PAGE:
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Call for Participation | “Central and Eastern Europe Football Fans’ Identities: What Happened over 30 Years?” | Webinar, September 24, 2021
More than 30 years after the fall of communism in Central and Eastern Europe, enough time has elapsed to allow researchers to provide detailed answers to one question: how have the region’s football fans’ identities transformed and what these evolutions can teach us about their respective societies. The dialectical analysis of disruptions and continuities with the recent past will shed light on several aspects of fans’ identities.
Call for Papers | Frontiers Research Topic: “Spectator Sport and Fan Behavior”. Call ends April 9, 2021
Spectator sports represents one of society’s most universal leisure activities. While event attendance and media consumption have received a great deal of attention from scholars, there is a growing understanding that sports fans interact, both physically and digitally, with their favorite teams in numerous other ways. The aim of this Research Topic is to explore fan behaviors in many different areas, involving sports media and the (ever changing) digital environment.
We welcome submissions employing a range of disciplinary, methodological, and theoretical approaches. We define sport broadly and would welcome work in competitive, recreational, leisure and physical activity contexts, addressing the relationship between sport and community. That is, work should engage in some way beyond individuals and explore ideas of community, authenticity, relationships, context, place, collectivity, inclusion, belonging, social justice, or a common good.
Call for Papers | Central and Eastern Europe Football Fans’ Identities: What Happened over 30 Years? | Webinar, May 14, 2021. Call ends March 15, 2021
How have the Central and Eastern Europe’s football fans’ identities transformed and what can these evolutions teach us about their respective societies? Geographically, our interest spans Bulgaria, Czech Republic, East Germany, Hungary, Poland, Romania, Slovakia, the former Yugoslav (Bosnia and Herzegovina, Croatia, Kosovo, Montenegro, Northern Macedonia, Serbia, Slovenia) and Soviet republics and Albania.
Call for Papers | Frontiers Research Topic: “The Social and Psychological Outcomes of Sport Spectatorship”. Call ends June 30, 2021
The purpose of this article collection is to shed light on the wider utility of sport spectatorship to achieve social and psychological outcomes in different countries, contexts, and populations. We strongly encourage novel and innovative approaches to researching this topic – notably conceptual and/or methodological aspects that are inclusive and accepting of the ontology and epistemology of the community within which the research is conducted.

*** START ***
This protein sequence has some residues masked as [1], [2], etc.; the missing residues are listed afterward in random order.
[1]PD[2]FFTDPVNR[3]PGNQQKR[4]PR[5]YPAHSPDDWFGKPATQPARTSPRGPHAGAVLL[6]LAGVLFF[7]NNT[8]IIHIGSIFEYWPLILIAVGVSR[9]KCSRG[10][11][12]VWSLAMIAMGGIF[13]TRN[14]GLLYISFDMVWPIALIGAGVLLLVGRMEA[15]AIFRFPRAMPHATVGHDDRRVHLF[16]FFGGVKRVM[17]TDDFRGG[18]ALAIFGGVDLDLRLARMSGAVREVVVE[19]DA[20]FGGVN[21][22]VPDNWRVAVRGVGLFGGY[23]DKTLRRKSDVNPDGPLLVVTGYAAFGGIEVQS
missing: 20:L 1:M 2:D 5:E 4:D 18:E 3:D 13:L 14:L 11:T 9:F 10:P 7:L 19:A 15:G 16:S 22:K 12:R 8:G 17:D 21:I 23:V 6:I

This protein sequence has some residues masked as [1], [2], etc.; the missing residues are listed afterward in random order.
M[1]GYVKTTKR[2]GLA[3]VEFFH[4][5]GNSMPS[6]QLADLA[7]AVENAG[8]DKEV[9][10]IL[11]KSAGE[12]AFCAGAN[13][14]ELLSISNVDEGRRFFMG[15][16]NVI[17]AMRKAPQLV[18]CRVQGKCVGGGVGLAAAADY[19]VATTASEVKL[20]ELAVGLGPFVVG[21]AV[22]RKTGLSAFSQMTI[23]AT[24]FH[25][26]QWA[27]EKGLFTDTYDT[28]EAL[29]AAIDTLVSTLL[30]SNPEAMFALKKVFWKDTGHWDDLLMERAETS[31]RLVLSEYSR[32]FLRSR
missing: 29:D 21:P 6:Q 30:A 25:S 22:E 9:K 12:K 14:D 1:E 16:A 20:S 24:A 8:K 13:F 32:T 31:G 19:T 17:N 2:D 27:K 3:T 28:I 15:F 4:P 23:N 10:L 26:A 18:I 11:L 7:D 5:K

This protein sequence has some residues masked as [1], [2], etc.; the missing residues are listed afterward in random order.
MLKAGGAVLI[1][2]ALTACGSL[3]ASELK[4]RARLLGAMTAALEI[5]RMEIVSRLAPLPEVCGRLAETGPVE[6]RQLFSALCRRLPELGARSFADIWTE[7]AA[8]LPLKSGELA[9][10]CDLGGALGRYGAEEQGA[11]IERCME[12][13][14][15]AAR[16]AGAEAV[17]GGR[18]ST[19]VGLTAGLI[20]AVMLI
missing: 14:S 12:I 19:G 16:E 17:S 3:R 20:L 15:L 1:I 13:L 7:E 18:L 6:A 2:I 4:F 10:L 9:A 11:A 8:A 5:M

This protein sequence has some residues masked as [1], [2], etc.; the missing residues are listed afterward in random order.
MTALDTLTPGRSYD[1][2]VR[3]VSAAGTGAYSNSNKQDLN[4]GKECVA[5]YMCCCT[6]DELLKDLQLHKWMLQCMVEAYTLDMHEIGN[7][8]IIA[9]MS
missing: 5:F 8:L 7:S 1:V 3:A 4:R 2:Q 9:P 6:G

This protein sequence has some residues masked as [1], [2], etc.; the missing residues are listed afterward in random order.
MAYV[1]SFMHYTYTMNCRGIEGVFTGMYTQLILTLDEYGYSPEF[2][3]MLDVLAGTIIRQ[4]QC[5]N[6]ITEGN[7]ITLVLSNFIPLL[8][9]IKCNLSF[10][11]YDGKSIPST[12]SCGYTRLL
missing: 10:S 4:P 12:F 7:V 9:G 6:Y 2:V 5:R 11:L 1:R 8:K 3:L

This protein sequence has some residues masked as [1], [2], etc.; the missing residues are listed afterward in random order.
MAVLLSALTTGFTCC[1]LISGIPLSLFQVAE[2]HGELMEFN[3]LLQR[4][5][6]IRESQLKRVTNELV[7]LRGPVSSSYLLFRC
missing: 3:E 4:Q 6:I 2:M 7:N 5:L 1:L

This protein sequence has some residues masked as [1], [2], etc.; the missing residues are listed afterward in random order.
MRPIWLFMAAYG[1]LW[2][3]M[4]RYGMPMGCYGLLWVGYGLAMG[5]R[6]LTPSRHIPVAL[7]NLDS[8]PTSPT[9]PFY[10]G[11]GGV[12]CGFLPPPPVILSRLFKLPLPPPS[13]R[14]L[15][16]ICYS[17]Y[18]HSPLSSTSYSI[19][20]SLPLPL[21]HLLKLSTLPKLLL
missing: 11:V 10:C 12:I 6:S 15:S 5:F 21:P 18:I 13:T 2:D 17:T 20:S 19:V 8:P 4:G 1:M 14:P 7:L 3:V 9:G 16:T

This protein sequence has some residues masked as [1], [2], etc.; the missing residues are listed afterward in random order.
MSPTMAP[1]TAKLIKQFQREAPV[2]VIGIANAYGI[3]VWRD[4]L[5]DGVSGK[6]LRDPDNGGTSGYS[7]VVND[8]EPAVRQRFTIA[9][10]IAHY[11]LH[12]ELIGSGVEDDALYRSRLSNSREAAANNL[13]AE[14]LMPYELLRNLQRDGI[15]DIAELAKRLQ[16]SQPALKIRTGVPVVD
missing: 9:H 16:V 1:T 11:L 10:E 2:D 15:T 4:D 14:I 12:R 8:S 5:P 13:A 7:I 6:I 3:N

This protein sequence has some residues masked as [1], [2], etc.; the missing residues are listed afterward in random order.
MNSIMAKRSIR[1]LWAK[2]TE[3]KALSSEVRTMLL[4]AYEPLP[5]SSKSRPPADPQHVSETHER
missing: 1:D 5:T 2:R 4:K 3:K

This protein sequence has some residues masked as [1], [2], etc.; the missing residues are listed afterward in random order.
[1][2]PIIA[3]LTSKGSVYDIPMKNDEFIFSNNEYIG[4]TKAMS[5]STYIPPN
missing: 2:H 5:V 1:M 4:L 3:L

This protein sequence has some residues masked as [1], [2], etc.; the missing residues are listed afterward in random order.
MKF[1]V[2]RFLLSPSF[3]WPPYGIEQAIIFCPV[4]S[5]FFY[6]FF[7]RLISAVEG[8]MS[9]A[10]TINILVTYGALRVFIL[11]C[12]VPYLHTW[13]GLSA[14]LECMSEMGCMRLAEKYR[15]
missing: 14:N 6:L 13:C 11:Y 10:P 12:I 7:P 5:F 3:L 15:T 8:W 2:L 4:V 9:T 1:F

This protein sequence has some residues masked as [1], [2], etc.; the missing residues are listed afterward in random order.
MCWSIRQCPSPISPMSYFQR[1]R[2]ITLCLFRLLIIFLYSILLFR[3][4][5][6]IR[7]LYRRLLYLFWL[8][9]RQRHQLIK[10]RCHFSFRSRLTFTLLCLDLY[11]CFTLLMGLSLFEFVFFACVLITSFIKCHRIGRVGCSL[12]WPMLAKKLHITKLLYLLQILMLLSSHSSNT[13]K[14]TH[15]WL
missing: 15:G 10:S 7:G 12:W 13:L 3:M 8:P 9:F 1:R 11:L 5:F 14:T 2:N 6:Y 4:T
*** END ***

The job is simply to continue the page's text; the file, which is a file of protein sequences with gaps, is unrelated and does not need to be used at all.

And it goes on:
Book announcement | Politics, Ideology and Football Fandom: The Transformation of Modern Poland, by Radosław Kossakowski, Przemysław Nosal, and Wojciech Woźniak
This book examines how fans develop political identities and how those identities can influence the wider political culture. It surveys the turbulent history of Poland in recent decades and explores the dominant right-wing ideology on the terraces, characterised by nationalism, ‘traditional’ values and anti-immigrant sentiment.
Call for Papers | “Female Fandom: A Global Perspective”, Special Issue of Soccer & Society | Call ends May 1, 2020
The increasing interest for girls and women to follow football, both live and through old and new media, raises important issues regarding politics, engagement, identity, gender, and power relations. This special issue of Soccer & Society, with guest editors Aage Radmann and Susanna Hedenborg, highlights female fandom in a global perspective. We welcome multi-disciplinary approaches to the theme.
Call for Papers | Understanding Rivalry and Its Influence on Sports Fans | A book edited by Cody T. Havard, The University of Memphis. Call ends April 15, 2018
With a strong understanding of what causes and influences rivalry, and how it impacts sport fans, this book seeks to answer additional questions regarding the phenomenon while presenting new areas of research that can help guide inquiry into the subject. We seek high- quality original research and academic commentary chapters that will reach this end.
The history of modern sport has been defined by a wide range of labor struggles, from individual contract disputes to collective acts of workplace dissent, protest, and unionism. This special issue of the Journal of Sport and Social Issues will consider the place of fans and fandom in the labor relations of modern sport.
Journal of Sport and Social Issues (JSSI) brings you the latest research, discussion and analysis on contemporary sport issues. Using an international, interdisciplinary perspective, JSSI examines today's most pressing and far-reaching questions about sport. Special Issue: Focus on New Media & Sport (Part 2)
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